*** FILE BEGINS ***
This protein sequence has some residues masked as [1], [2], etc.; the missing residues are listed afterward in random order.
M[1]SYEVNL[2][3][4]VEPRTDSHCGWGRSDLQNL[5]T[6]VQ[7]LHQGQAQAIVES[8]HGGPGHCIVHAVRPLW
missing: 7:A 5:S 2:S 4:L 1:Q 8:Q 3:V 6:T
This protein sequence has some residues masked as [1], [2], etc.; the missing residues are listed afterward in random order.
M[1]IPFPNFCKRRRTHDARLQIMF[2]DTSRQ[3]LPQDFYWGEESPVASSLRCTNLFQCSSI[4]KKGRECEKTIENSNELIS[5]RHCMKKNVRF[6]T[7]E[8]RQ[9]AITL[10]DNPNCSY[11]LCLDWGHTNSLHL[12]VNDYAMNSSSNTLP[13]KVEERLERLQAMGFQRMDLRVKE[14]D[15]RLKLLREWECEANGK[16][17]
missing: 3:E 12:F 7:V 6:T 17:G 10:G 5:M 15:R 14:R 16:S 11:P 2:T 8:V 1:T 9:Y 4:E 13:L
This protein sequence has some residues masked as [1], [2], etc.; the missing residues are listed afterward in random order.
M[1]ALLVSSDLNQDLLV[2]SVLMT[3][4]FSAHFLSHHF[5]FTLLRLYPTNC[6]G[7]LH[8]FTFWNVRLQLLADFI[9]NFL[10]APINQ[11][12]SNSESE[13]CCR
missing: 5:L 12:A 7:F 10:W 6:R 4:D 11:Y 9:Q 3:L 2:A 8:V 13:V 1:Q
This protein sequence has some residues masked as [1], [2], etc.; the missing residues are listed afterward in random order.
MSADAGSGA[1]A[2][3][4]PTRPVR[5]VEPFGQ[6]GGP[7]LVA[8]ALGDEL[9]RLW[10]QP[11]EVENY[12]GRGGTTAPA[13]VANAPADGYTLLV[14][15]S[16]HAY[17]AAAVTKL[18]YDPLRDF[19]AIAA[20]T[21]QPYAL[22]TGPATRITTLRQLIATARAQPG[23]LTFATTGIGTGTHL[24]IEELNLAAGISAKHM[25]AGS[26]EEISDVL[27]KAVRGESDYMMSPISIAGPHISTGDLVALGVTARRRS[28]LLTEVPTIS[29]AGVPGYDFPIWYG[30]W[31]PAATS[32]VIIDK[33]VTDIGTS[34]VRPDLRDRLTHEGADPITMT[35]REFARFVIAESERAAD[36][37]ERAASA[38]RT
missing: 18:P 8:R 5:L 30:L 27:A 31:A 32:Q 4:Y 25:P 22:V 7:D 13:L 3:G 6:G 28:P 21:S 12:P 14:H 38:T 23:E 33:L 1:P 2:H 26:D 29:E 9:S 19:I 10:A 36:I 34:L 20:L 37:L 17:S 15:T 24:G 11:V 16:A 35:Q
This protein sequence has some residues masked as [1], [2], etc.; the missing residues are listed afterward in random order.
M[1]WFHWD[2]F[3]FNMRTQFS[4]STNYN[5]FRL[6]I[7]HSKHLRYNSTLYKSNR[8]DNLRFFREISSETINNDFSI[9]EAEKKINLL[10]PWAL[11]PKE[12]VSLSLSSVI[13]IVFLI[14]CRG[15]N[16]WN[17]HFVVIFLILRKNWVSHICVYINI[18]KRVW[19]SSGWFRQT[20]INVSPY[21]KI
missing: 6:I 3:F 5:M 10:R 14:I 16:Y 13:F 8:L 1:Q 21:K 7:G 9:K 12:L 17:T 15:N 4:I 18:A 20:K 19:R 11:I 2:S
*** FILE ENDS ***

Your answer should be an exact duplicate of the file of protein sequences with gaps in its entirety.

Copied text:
This protein sequence has some residues masked as [1], [2], etc.; the missing residues are listed afterward in random order.
M[1]SYEVNL[2][3][4]VEPRTDSHCGWGRSDLQNL[5]T[6]VQ[7]LHQGQAQAIVES[8]HGGPGHCIVHAVRPLW
missing: 7:A 5:S 2:S 4:L 1:Q 8:Q 3:V 6:T
This protein sequence has some residues masked as [1], [2], etc.; the missing residues are listed afterward in random order.
M[1]IPFPNFCKRRRTHDARLQIMF[2]DTSRQ[3]LPQDFYWGEESPVASSLRCTNLFQCSSI[4]KKGRECEKTIENSNELIS[5]RHCMKKNVRF[6]T[7]E[8]RQ[9]AITL[10]DNPNCSY[11]LCLDWGHTNSLHL[12]VNDYAMNSSSNTLP[13]KVEERLERLQAMGFQRMDLRVKE[14]D[15]RLKLLREWECEANGK[16][17]
missing: 3:E 12:F 7:V 6:T 17:G 10:G 5:M 15:R 14:R 16:S 11:P 2:T 8:V 1:T 9:Y 4:E 13:L
This protein sequence has some residues masked as [1], [2], etc.; the missing residues are listed afterward in random order.
M[1]ALLVSSDLNQDLLV[2]SVLMT[3][4]FSAHFLSHHF[5]FTLLRLYPTNC[6]G[7]LH[8]FTFWNVRLQLLADFI[9]NFL[10]APINQ[11][12]SNSESE[13]CCR
missing: 5:L 12:A 7:F 10:W 6:R 4:D 11:Y 9:Q 3:L 2:A 8:V 13:V 1:Q
This protein sequence has some residues masked as [1], [2], etc.; the missing residues are listed afterward in random order.
MSADAGSGA[1]A[2][3][4]PTRPVR[5]VEPFGQ[6]GGP[7]LVA[8]ALGDEL[9]RLW[10]QP[11]EVENY[12]GRGGTTAPA[13]VANAPADGYTLLV[14][15]S[16]HAY[17]AAAVTKL[18]YDPLRDF[19]AIAA[20]T[21]QPYAL[22]TGPATRITTLRQLIATARAQPG[23]LTFATTGIGTGTHL[24]IEELNLAAGISAKHM[25]AGS[26]EEISDVL[27]KAVRGESDYMMSPISIAGPHISTGDLVALGVTARRRS[28]LLTEVPTIS[29]AGVPGYDFPIWYG[30]W[31]PAATS[32]VIIDK[33]VTDIGTS[34]VRPDLRDRLTHEGADPITMT[35]REFARFVIAESERAAD[36][37]ERAASA[38]RT
missing: 18:P 8:R 5:L 30:L 27:A 31:A 32:Q 4:Y 25:P 22:V 7:D 13:L 3:G 6:G 28:P 21:S 12:P 14:H 38:T 23:E 33:L 1:P 2:H 26:D 29:E 9:S 19:I 10:A 36:I 34:L 20:L 37:L 17:S 15:T 24:G 11:V 16:A 35:Q
This protein sequence has some residues masked as [1], [2], etc.; the missing residues are listed afterward in random order.
M[1]WFHWD[2]F[3]FNMRTQFS[4]STNYN[5]FRL[6]I[7]HSKHLRYNSTLYKSNR[8]DNLRFFREISSETINNDFSI[9]EAEKKINLL[10]PWAL[11]PKE[12]VSLSLSSVI[13]IVFLI[14]CRG[15]N[16]WN[17]HFVVIFLILRKNWVSHICVYINI[18]KRVW[19]SSGWFRQT[20]INVSPY[21]KI
missing: 6:I 3:F 5:M 10:R 14:I 16:Y 13:F 8:L 1:Q 21:K 7:G 9:K 12:L 17:T 15:N 4:I 18:A 20:K 19:R 11:I 2:S